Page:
Protecting The Property That Matters Most During Divorce
The real property and assets acquired over the course of a marriage are subject to equitable division in a divorce, and the debts of the marriage must likewise be allocated for payment. Common elements of a couple’s property division are:
- Real estate
- Vehicles and equipment
- Investments such as stocks and bonds
- 401(k)s and defined contribution employment benefits
- Pensions and defined benefit plans through employment
- Business interests
- Deferred compensation
- Value of a professional degree or practice
- Collections, antiques and other personal property
Illinois Division Of Marital Asset Lawyers
The equitable division of assets is an important and often contentious part of a divorce case, and it must be handled correctly to protect the rights of both parties. If you are uncertain about the equitable division of marital assets, our lawyers can help you fully understand the extent of your financial situation and advise you on the important decisions that will greatly affect your future.
Our attorneys can help you determine the value of your assets before a divorce settlement is finalized. We will work closely with you to determine which of your assets are marital property and which are non-marital property and to determine the value of your property. We will then develop a strategy for your overall property and debt allocation.
What Do Courts Consider?
Illinois courts consider a number of factors when distributing marital assets. These factors include:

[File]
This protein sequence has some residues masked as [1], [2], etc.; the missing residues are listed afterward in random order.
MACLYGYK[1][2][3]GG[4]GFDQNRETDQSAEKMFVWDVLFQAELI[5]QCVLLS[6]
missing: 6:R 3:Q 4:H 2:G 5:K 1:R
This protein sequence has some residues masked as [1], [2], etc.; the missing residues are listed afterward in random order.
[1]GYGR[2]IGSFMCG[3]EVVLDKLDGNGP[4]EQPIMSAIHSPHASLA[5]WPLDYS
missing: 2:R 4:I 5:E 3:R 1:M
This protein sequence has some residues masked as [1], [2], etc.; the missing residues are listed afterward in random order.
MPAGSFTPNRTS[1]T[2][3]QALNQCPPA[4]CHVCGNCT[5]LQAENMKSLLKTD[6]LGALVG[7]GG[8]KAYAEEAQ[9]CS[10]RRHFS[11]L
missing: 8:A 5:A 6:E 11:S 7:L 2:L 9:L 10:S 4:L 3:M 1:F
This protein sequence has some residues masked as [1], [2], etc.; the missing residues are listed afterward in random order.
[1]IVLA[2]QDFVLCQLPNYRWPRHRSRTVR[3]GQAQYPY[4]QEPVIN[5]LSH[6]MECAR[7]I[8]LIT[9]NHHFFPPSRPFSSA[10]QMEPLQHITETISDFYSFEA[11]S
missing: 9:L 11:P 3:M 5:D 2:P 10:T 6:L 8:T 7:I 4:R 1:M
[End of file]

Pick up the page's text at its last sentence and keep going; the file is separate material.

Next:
- The contribution of each party to the acquisition, preservation, or increase or decrease in value of the marital or non-marital property, including the contribution of a spouse as a homemaker or to the family unit
- The dissipation by each party of the marital or non-marital property
- The relevant economic circumstances of each spouse when the division of property is to become effective, including the desirability of awarding the family home, or the right to live therein for reasonable periods, to the spouse having primary physical custody of the children
- The age, health, station, occupation, amount and sources of income, vocational skills, employability, estate, liabilities and needs of each of the parties
- Parental responsibilities and provisions for any children
- Whether the apportionment is in lieu of or in addition to maintenance
- The reasonable opportunity of each spouse for future acquisition of capital assets and income
- The tax consequences of the property division upon the respective economic circumstances of the parties
The court will also consider any factors that are unique to your specific situation, including the duration of your marriage, obligations from previous marriages, prenuptial agreements and the value of any property assigned to each spouse.
Our firm will help prepare you for the division of assets, assist in the preparation of all necessary records and represent you in the event that your divorce case requires a trial.